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Almost €1.2m in flood compensation paid to businesses


STORMY WATERS: Enda Kenny at the home of trainer Tom Cleary near Athlone during the flooding. Pic Steve Humphreys

STORMY WATERS: Enda Kenny at the home of trainer Tom Cleary near Athlone during the flooding. Pic Steve Humphreys

STORMY WATERS: Enda Kenny at the home of trainer Tom Cleary near Athlone during the flooding. Pic Steve Humphreys

More than €1m in emergency funding has been paid out to small businesses and communities left in dire straits after the flooding crisis, the Sunday Independent has learned.

Yesterday, hundreds of flood victims gathered at a national protest rally in Athlone.

Almost 350 business owners, community groups and sporting bodies have applied for financial support under the Irish Red Cross scheme since storms Desmond, Frank and Gertrude wreaked havoc on homes, land and rivers nationwide.

Of these, 211 have received payment - with 203 collecting €5,000 lump sums to reinstate their premises.

To date a total of €1,162,060 has been paid out.

Last December, Taoiseach Enda Kenny announced that €5m would be made available for small businesses that have suffered flood damage and were unable to get insurance.

Remaining applications have been denied compensation, require further information or are pending review under new criteria.

Earlier this month, the Government announced that emergency flooding would be extended to businesses in non rateable areas.

Despite the pay-outs, flood victims from Longford, Westmeath, Leitrim, Roscommon and further afield, are furious over the Government's failure to commit to long-term flood defences.

Jer Bergin, national chairman of the IFA said: "We need action to be taken now, and we need a change of direction in terms of maintenance of the River Shannon, it has to become part of public works for the future".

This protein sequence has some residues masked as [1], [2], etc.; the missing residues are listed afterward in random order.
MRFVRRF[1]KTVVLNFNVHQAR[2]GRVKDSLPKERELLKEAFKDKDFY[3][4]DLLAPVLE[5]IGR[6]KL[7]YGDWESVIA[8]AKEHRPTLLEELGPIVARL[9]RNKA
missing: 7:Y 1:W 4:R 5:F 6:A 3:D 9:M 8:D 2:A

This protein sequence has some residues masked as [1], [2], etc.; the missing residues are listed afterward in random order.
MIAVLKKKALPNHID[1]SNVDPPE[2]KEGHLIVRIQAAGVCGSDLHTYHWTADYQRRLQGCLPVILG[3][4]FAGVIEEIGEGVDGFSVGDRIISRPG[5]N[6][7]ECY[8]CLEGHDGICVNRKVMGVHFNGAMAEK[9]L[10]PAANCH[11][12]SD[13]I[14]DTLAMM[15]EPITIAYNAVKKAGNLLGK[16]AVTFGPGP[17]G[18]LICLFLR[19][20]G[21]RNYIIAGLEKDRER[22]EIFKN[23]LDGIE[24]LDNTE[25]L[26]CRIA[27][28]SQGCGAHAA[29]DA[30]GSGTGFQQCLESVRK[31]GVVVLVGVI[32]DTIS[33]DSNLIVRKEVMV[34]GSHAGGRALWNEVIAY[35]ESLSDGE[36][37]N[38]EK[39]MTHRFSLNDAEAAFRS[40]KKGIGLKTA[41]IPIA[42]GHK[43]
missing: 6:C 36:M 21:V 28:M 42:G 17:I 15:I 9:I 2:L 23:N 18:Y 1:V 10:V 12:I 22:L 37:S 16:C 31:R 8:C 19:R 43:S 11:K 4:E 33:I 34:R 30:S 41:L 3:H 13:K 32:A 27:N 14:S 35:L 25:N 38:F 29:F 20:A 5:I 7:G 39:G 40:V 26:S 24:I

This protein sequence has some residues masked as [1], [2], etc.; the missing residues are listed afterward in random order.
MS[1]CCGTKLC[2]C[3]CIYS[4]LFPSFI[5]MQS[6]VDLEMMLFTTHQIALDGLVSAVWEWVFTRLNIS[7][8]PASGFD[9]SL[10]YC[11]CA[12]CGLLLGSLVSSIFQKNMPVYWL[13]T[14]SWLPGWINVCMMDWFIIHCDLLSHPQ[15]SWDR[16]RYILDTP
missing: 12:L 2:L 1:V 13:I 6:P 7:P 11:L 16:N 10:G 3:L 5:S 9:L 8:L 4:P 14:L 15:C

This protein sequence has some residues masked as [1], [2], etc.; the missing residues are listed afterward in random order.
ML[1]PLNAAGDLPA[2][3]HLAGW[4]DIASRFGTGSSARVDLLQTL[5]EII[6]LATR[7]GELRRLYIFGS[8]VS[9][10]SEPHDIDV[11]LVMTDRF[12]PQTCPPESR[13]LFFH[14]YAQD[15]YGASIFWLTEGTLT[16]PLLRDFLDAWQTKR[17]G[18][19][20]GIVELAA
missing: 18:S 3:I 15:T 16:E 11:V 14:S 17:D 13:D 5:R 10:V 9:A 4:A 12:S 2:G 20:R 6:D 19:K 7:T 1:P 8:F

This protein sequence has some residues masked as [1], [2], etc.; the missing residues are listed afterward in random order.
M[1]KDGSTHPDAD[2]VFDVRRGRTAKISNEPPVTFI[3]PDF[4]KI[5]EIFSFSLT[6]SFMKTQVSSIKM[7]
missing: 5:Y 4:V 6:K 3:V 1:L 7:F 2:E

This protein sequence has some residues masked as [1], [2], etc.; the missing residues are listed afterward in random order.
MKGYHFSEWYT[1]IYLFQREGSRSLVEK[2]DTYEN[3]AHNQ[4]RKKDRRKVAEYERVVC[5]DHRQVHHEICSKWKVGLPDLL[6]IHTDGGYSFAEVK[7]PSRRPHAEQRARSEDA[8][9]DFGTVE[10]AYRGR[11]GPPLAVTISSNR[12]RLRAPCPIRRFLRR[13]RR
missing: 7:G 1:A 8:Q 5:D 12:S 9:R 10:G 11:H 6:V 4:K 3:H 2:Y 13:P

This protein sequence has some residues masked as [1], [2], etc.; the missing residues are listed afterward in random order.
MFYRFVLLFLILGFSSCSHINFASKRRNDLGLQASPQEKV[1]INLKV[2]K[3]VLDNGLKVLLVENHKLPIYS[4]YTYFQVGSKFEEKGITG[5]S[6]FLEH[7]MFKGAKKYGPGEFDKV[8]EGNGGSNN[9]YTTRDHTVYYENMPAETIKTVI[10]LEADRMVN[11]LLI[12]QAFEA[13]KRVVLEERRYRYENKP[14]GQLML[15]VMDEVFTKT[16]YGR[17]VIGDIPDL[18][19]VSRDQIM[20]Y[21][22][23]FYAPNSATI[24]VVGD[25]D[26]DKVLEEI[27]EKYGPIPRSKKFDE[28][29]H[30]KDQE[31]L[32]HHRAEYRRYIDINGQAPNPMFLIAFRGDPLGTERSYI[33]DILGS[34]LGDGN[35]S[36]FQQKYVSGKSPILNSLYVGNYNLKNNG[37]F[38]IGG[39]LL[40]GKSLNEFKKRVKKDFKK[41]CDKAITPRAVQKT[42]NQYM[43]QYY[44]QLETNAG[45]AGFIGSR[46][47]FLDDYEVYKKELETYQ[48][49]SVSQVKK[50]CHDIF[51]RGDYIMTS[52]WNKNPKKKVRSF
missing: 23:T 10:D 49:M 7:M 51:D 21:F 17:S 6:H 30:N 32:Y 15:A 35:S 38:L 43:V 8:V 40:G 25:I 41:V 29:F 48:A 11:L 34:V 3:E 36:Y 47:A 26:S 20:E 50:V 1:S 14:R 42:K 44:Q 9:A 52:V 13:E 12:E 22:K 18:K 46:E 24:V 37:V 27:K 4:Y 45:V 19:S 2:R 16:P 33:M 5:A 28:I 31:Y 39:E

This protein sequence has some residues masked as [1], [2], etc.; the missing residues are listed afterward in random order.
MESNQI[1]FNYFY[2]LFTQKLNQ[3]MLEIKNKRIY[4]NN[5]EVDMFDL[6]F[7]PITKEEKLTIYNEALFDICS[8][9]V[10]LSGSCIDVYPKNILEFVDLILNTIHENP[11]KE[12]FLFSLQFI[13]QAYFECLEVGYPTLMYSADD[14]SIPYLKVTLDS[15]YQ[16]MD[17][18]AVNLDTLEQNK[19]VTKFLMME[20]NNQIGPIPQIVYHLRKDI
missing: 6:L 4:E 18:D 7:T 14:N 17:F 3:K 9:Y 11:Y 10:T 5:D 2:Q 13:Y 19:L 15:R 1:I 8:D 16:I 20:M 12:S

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"It's not acceptable anymore that no work is being done to keep our rivers clear. There has to be a programme of works undertaken to protect rural dwellers and farmers".

Campaigners are urging the Government to establish a proper maintenance programme of the River Shannon and the implementation of a single authority to look after the rivers.

Victims are also considering bypassing the Government and going directly to the European Court to raise their flooding concerns.

"The livelihoods of people and their properties has to come first. We need to see the people who are directly affected as part of the decision-making process, they have to play a role," said Mr Bergin.

The IFA are calling for the appointment of a full cabinet minister with responsibility for rural affairs.

The organisation also wants agriculture and fisheries to come under the one ministership.

"We're seeing an uneven recovery after the recession and we're seeing rural areas being left behind with agriculture under serious pressure," said Mr Bergin.

Michael Fitzmaurice, Independent TD for Roscommon, South Leitrim, who attended yesterday's march said "the people on the ground want action, not lip service".

"There was a good turn out at the protest and people said what needed to be said but the next Government can rest assured that further protest will be coming down the track. The people of these areas have been waiting too long for action and they're not going to back down," he said.